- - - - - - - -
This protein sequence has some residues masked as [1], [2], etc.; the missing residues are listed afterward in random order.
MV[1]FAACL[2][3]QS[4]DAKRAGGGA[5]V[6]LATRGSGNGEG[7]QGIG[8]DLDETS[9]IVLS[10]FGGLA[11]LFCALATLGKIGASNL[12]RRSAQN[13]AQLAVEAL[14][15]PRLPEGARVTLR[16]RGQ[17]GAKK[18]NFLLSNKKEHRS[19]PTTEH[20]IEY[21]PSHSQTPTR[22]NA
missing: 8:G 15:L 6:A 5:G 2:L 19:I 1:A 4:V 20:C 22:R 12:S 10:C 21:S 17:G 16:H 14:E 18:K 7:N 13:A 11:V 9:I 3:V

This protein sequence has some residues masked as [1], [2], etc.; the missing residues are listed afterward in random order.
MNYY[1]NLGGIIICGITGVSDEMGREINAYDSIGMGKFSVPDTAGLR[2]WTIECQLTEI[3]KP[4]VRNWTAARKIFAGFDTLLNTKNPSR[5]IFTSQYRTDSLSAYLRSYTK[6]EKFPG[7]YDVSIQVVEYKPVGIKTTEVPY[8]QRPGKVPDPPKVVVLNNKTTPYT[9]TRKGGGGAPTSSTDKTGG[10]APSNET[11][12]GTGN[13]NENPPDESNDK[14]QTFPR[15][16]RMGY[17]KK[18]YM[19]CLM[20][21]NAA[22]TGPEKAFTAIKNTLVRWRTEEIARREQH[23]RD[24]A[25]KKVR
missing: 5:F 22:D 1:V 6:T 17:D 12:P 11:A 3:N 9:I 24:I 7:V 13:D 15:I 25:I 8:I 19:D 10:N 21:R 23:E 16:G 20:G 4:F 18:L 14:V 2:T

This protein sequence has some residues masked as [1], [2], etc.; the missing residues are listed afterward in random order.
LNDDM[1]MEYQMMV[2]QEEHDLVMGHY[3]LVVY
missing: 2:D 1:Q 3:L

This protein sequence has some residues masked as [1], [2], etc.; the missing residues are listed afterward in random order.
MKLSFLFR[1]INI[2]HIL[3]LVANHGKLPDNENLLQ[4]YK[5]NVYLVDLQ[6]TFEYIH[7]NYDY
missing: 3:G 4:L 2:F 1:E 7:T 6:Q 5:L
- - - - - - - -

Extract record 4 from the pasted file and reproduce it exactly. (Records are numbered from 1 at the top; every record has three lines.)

This protein sequence has some residues masked as [1], [2], etc.; the missing residues are listed afterward in random order.
MKLSFLFR[1]INI[2]HIL[3]LVANHGKLPDNENLLQ[4]YK[5]NVYLVDLQ[6]TFEYIH[7]NYDY
missing: 3:G 4:L 2:F 1:E 7:T 6:Q 5:L